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Have you noticed that people who consistently exercise patience are increasingly rare? It really shouldn’t come as a surprise. Given all the time-saving devices in our society, we place a premium on multitasking and getting things done fast—all in the name of saving time. Perhaps that describes you. It certainly paints a bull’s eye on me.

The Apostle Paul mentions patience in his letter to the Christians in Galatia. “But the fruit of the Spirit is love, joy, peace, patience, kindness, goodness, faithfulness, gentleness, self-control; against such things there is no law” (Galatians 5:22-23, ESV).

Notice that the passage doesn’t tell us that patience is a gift. It’s a fruit of the Holy Spirit. We’re not naturally born with the patience we need to live a godly life. Our patience grows as we become more mature in our walk with Christ. But I can tell you from experience—that growth can be pretty slow at times.

I’ve been a Christian for almost 50 years, and my lack of patience recently stood up and bit me.

Last Saturday, Judy and I went to a local restaurant for breakfast. We go there often and expect a larger crowd during the weekend. The hostess was a sweet young lady, but her native language was not English. Though she tried her best, her inability to communicate with customers slowed up the works—a lot! After 25 minutes we finally got seated.

I wasn’t saying much, but I looked at my watch thinking, “We would normally have our food already. The morning is slipping away, and I’m not getting done what I need to do.”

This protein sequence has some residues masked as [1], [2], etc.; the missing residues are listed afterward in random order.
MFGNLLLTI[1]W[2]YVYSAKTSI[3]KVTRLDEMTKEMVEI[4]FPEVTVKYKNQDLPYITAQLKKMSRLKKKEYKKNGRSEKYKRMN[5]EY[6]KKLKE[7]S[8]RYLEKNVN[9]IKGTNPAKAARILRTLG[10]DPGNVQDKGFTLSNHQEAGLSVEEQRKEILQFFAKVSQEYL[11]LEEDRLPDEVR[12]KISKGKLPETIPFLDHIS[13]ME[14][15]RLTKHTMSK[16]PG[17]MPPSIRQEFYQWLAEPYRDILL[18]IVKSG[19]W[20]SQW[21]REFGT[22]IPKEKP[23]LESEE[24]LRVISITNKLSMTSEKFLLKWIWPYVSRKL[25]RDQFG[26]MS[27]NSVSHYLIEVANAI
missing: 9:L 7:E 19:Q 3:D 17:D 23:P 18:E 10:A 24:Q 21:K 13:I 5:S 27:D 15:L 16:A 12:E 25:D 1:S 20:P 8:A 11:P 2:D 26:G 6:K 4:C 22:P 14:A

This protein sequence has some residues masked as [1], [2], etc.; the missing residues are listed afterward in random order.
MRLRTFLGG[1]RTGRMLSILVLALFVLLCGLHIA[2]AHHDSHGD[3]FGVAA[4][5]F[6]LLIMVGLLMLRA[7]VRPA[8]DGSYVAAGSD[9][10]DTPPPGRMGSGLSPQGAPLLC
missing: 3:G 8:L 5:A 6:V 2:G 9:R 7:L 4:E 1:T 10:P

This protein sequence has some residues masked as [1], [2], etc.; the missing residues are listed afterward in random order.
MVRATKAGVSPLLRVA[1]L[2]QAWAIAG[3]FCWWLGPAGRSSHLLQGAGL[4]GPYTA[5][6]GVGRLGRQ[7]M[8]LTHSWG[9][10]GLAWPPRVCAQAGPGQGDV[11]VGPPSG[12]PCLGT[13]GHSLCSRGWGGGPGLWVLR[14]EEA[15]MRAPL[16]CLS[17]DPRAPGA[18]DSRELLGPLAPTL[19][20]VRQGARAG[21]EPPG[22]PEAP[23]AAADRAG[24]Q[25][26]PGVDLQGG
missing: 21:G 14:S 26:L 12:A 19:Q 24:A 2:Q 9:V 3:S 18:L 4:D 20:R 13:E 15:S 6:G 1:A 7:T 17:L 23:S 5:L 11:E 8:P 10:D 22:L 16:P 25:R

Judy and I often share a small devotional over our breakfast. Wouldn’t you know it, our selection that morning was Perfect in Christ. The Scripture verse was Colossians 1:28, a powerful reminder that though we are all sinners, the saving work of Jesus at the Cross took away our sins. We are perfect through Christ.

At that moment, as Judy read through the devotion, I wasn’t feeling perfect in Christ—I was feeling convicted of my impatience and poor attitude, especially toward the young lady who was trying her best to seat customers.

My conviction reached its zenith when Judy read these words from the devotion: “Black as thou art, thou shalt be white one day; filthy as thou art, thou shalt be clean. Oh, it is a marvelous salvation this! Christ takes a worm and transforms it into an angel. Christ takes a black and deformed thing and makes it clean and matchless in his glory…”

By that point, my halo had fallen around my ankles. God had exposed my sinfulness, especially my lack of patience. I had even dressed completely in black that morning!

I was tried and convicted by the Lord. But God, in His matchless love and mercy, simply whispered to my spirit, “Scott, I’ve made my point. Go back to the drawing board and do better next time. Don’t stew over your shortcoming. I’ve got this.”

As if that wasn’t comfort enough, when we motioned to our waitress to bring the bill, she leaned over our table and whispered, “Someone here has already paid your bill. They want to remain anonymous.”

We normally see someone we know at this restaurant, but not that morning. Not a soul.

I was again amazed at God’s love, mercy… and patience… toward me.

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